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Staff Reviews

Montecristo Nicaragua Robusto Staff Review

Tom O. O's picture

Tom O.

I’m smoking one of the most iconic names in the entire cigar world, Montecristo. Specifically, I’m indulging in the Montecristo Nicaragua blend in a Robusto. The brand’s roots date back to Cuba in the 1930s. Montecristo is named for the classic 1844 adventure novel, The Count of Monte Cristo, by French writer Alexandre Dumas. The novel was widely read by cigar factory lectors due to its popularity with cigar rollers. The legendary Torpedo-shaped Montecristo No. 2 is among the most famous cigars ever created. Connoisseurs love both the Cuban and the Dominican versions. 

When the Cuban trade embargo took effect in 1961, the original makers of Montecristo cigars were determined to get their brand back in the hands of cigar lovers in the U.S. “Montecristo” cigars weren’t officially reintroduced in America until the 1970s when General Cigar sold the distribution rights for the brand. A new version of Montecristo was made in the Dominican Republic, which is legal to sell in the U.S. 

Today, the brand is owned and distributed by Altadis U.S.A., which also produces Cuban-legacy brands Romeo y Julieta, H. Upmann, Trinidad, and more for the U.S. market. Like many successful cigar brands made in the Dominican Republic, a Nicaraguan version of Montecristo is also produced. Nicaraguan Montecristo cigars are blended by popular boutique cigar-maker AJ Fernandez. A number of cigars blended by AJ have fared well with the critics. Let’s see how this Nicaraguan Montecristo performs in a chunky 5 x 54 Robusto. 

Beneath the cellophane is a true Nicaraguan Puro, meaning all the tobaccos in the blend come from a single country. Montecristo Nicaragua is cloaked in a buttery smooth, milk-chocolate-hued wrapper. Abundant notes of leather and wood with a touch of graham cracker come to the front following a clean cut and a few cold draws.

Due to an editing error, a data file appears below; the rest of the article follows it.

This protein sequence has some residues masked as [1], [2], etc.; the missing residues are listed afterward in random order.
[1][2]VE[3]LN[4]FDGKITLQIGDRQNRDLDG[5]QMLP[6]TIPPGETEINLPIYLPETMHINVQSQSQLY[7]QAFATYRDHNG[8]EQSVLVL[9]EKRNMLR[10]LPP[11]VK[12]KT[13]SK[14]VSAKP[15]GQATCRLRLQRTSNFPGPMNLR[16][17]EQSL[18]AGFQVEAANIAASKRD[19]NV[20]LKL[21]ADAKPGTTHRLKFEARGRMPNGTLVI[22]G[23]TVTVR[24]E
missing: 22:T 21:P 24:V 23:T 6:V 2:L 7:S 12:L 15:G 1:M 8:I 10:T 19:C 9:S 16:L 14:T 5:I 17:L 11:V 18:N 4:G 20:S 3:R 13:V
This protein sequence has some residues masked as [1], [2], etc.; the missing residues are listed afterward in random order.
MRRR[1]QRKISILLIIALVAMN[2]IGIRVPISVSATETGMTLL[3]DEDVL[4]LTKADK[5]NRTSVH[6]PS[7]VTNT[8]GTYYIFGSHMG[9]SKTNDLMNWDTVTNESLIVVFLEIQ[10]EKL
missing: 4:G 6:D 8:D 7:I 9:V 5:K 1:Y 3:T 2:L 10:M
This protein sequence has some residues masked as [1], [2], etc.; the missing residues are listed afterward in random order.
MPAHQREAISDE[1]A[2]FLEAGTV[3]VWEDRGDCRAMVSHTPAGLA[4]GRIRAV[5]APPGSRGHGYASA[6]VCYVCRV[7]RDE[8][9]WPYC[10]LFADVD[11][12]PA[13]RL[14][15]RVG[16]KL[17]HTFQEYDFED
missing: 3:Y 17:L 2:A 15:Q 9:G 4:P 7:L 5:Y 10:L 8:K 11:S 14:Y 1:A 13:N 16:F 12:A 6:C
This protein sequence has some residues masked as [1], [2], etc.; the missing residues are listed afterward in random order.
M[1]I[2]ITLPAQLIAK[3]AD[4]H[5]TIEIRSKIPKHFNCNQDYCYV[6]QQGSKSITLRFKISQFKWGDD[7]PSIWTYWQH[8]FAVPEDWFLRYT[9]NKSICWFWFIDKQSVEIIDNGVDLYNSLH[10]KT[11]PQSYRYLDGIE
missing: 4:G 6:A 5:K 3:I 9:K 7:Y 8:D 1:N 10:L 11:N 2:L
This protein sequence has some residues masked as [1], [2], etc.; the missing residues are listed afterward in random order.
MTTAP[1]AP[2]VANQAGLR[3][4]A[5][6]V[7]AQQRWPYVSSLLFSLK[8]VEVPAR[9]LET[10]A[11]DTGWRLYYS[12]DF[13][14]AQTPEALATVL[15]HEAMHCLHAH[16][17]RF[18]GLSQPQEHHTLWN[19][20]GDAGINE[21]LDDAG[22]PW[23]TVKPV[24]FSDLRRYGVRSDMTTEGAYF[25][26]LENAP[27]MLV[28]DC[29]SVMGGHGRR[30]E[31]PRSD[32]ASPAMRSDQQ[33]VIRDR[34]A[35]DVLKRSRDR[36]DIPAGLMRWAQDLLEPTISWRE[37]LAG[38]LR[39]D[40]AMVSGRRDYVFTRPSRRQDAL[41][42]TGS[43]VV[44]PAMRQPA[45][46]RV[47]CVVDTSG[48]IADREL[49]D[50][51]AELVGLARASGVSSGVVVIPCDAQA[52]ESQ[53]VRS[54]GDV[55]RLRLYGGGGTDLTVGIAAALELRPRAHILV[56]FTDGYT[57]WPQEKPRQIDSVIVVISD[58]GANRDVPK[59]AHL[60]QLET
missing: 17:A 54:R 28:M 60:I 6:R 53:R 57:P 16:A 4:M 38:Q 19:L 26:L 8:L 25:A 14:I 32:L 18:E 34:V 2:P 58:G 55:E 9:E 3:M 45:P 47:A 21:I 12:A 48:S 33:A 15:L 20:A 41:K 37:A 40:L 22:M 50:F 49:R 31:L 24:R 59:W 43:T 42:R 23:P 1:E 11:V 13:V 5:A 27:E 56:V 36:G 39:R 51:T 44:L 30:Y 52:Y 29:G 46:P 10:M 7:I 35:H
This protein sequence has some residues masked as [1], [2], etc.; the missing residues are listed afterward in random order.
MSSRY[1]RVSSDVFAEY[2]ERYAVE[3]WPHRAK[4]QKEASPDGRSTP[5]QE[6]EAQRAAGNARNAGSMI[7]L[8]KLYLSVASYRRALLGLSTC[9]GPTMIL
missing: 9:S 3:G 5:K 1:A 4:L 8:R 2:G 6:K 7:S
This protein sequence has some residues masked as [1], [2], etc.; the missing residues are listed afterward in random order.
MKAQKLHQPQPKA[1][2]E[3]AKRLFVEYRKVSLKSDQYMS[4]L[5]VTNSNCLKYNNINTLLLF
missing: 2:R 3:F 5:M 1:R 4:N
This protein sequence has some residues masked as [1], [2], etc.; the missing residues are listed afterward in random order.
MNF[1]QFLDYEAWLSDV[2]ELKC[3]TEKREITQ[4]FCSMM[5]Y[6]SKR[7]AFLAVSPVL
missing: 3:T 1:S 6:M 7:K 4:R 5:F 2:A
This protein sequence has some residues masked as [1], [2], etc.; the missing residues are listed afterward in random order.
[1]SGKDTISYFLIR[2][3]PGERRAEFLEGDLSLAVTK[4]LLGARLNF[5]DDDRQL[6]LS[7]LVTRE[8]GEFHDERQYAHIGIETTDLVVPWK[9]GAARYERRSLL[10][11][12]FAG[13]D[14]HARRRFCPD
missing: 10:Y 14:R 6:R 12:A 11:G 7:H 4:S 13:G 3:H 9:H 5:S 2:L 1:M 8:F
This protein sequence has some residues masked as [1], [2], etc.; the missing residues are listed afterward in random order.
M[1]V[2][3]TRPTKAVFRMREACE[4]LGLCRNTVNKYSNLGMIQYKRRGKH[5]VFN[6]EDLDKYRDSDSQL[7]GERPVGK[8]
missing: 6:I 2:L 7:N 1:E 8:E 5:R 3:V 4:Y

Once I fire up, the first few puffs are effortless. Thick white clouds of smoke fill the room releasing hearty aromas of cocoa, coffee beans, and wood. During the course of the opening third, the flavor is reminiscent of a rich dessert. I can taste notes of dried fruit, cinnamon, and baked apple. 

Into the second third, the Robusto’s thick profile continues with an easy draw and leaves a tight ash, an indication the cigar has been flawlessly rolled. In true AJ Fernandez style, the Nicaraguan binder and filler tobaccos complement the wrapper perfectly to create a well-balanced medium to full-bodied blend. 

The final third opens with spicy bursts of chili flakes and cumin. The cigar’s zesty notes mingle nicely with its profile of cocoa and dried fruit. Together, they produce a real mouthwatering quality before a clean finish kicks in. Overall, the cigar leaves a bold, smoky, and savory impression that’s easy to revisit. 

After a solid 40-minute smoke, I have nothing but great things to say about Montecristo Nicaragua. It’s the outcome I expected, though, based on the many other cigars blended by AJ Fernandez I’ve had the pleasure to smoke. Not one has been a dud. As with other Montecristo cigars, the price tag is a bit high, but you get what you pay for. I bet we haven’t seen the last of the partnership between Altadis U.S.A. and AJ Fernandez. I expect more top-rated cigars to come from their ongoing collaboration. Give this one a shot and decide if it makes the cut for your list of the best Montecristo cigars in the meantime. Enjoy!


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